THE family of an engineer from North Yorkshire who died from asbestos-related cancer have given a York hospice a welcome funding boost.

Stuart Raggett died aged 76 from mesothelioma, a cancer of the lining of the lungs most commonly associated with exposure to asbestos, often decades previously.

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Following his diagnosis, Stuart instructed specialist asbestos-related disease lawyers at Irwin Mitchell to investigate how he came to develop the disease. After he died, his family continued the case and his legal team went on to secure an undisclosed settlement from one of his former employers.

In addition, a previous landmark judgment secured by Irwin Mitchell also meant that costs relating to the care that Stuart received from St Leonard’s Hospice could be recovered. The sum recovered amounted to around £10,400, with Stuart’s family using their own funds to bump the amount up to £20,000, which has been passed to the charity.

Oliver Collett, the asbestos-related disease expert at Irwin Mitchell who supported Stuart’s loved ones, said: “Hospices carry out amazing work providing vital support to patients and their families at the most difficult of times.

“We’re therefore delighted to have been able to help Stuart’s loved ones give something back to St Leonard’s which will help the incredible staff there can continue to do what they do best. It’s also a fitting way for Stuart’s family to say thank you to the people who looked after him during his last days.

“However, it’s also important to highlight that this case is yet another reminder of the terrible legacy left behind by asbestos and the need for employers to ensure the safety of their staff.”

York Press: Stuart Raggett died aged 76 from mesotheliomaStuart Raggett died aged 76 from mesothelioma (Image: Supplied)

Stuart was born and grew up Surrey and worked as an engineer for various employers.

In August 2020, Stuart began to suffer from shortness of breath and right-sided chest pain. His condition deteriorated and, in January 2021, he underwent tests including a CT scan. He was subsequently diagnosed with mesothelioma.

His symptoms worsened over the following months and Stuart was admitted to hospital. He was thereafter transferred to St Leonard’s Hospice. He died in June 2021.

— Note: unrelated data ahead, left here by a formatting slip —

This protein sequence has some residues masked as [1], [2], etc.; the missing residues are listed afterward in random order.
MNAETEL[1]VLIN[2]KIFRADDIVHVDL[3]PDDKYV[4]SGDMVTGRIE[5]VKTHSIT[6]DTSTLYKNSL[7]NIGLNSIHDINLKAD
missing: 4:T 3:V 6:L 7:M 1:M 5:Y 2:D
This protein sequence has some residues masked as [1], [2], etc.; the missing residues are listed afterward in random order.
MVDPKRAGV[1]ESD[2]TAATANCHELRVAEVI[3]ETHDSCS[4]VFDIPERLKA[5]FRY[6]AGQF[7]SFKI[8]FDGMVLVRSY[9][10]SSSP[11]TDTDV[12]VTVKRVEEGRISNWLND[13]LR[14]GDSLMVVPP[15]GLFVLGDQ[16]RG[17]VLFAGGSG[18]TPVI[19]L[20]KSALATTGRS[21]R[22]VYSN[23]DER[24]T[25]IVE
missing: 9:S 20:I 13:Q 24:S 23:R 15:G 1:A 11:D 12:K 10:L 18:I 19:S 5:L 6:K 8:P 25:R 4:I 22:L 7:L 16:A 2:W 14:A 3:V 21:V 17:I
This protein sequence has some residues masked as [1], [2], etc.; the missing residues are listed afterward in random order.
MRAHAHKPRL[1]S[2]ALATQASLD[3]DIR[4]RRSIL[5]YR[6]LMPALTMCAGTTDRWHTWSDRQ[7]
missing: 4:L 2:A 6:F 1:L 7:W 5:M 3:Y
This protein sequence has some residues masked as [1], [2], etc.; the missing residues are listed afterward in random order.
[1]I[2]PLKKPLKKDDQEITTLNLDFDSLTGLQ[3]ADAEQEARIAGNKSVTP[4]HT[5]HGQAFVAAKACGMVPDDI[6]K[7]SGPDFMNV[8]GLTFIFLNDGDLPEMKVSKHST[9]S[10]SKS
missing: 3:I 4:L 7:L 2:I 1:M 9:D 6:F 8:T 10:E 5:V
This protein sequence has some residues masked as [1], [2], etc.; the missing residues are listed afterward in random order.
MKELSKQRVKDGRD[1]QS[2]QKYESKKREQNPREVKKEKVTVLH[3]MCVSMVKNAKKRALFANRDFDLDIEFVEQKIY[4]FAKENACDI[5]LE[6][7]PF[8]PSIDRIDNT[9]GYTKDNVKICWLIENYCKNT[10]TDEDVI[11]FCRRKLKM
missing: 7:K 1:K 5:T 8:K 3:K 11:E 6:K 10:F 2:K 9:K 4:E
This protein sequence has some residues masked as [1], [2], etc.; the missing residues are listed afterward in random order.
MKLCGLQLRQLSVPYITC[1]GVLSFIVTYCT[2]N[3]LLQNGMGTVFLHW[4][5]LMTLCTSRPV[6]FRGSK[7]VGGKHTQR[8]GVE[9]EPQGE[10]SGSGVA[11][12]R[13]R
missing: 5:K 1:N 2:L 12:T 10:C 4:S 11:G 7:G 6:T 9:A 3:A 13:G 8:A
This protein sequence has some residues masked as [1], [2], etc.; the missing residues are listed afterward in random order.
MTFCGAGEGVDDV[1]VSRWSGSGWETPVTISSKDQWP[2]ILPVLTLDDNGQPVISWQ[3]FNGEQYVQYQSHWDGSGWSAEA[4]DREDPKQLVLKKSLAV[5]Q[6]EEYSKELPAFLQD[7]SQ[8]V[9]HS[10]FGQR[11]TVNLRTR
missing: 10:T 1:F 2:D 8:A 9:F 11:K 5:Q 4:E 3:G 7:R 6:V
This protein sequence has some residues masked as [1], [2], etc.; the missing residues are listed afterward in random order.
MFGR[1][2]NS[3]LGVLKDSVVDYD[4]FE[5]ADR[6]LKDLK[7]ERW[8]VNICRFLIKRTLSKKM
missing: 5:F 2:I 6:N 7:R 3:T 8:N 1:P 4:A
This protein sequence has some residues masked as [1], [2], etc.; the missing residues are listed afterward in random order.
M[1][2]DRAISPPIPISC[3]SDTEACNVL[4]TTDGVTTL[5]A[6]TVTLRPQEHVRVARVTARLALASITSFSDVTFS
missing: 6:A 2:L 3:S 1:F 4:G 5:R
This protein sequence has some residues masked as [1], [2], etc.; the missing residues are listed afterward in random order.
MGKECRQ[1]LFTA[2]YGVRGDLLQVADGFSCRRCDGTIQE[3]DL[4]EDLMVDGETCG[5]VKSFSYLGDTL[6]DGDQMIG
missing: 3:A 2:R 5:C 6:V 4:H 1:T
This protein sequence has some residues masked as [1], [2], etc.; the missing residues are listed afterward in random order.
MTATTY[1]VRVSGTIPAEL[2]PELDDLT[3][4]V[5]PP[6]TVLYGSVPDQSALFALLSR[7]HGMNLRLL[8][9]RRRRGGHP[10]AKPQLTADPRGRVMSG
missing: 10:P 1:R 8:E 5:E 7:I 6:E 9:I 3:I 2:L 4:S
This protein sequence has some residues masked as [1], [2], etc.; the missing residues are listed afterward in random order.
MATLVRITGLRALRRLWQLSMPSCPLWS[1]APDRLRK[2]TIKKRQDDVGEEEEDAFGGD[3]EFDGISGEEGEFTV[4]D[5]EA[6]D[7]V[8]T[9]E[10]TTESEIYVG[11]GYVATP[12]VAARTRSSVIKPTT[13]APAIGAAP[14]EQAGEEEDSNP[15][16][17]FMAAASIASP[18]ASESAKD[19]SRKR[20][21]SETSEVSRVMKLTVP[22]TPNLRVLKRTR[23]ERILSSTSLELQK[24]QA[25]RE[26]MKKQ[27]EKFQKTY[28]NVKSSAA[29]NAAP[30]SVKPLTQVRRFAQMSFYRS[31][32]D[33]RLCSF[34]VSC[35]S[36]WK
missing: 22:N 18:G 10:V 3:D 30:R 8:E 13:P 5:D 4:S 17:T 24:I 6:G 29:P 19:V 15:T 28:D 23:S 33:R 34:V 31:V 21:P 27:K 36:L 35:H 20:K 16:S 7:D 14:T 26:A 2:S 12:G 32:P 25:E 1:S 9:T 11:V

At the time of his death, Stuart lived in Tadcaster with his wife of 51 years, Rita. The couple had four sons – Martin, 51, Jonathan, 49, David, 45, and Thomas, 36 – and four grandchildren.

Rita, 73, said: “Having to watch Stuart deteriorate knowing there was nothing I could do was heart-breaking. We were soul mates and he fought every single day so we could be together, but sadly he died just a few months after being diagnosed.

“Coming to terms with losing him has been incredibly difficult for us all and I still struggle with it to this day.

“Finding out that his work was likely to blame was a shock for Stuart and he was taken from us before he could get the answers he sought. We were therefore determined to do this for him.

“To also be able to say thank you to the staff at St Leonard’s for their kindness and empathy means a lot to us.

"What they do for families is invaluable and we wouldn’t have got through everything without their support.

"We hope the funding will allow them to continue helping other families in similar situations to us.

“However, it’s also important for employers to remember that asbestos is still a very real threat and they should be doing what they need to keep their workers safe.”

Dr Bill Hulme, the medical director at St Leonard’s Hospice, said: “We are extremely grateful to Rita and her family, and to the team at Irwin Mitchell, for their efforts on behalf of Stuart and the hospice.

"The recovery of the costs of Stuart’s case in this case, alongside the generosity of his family, means that more patients and their loved ones will get the care and support they need when they need it most.”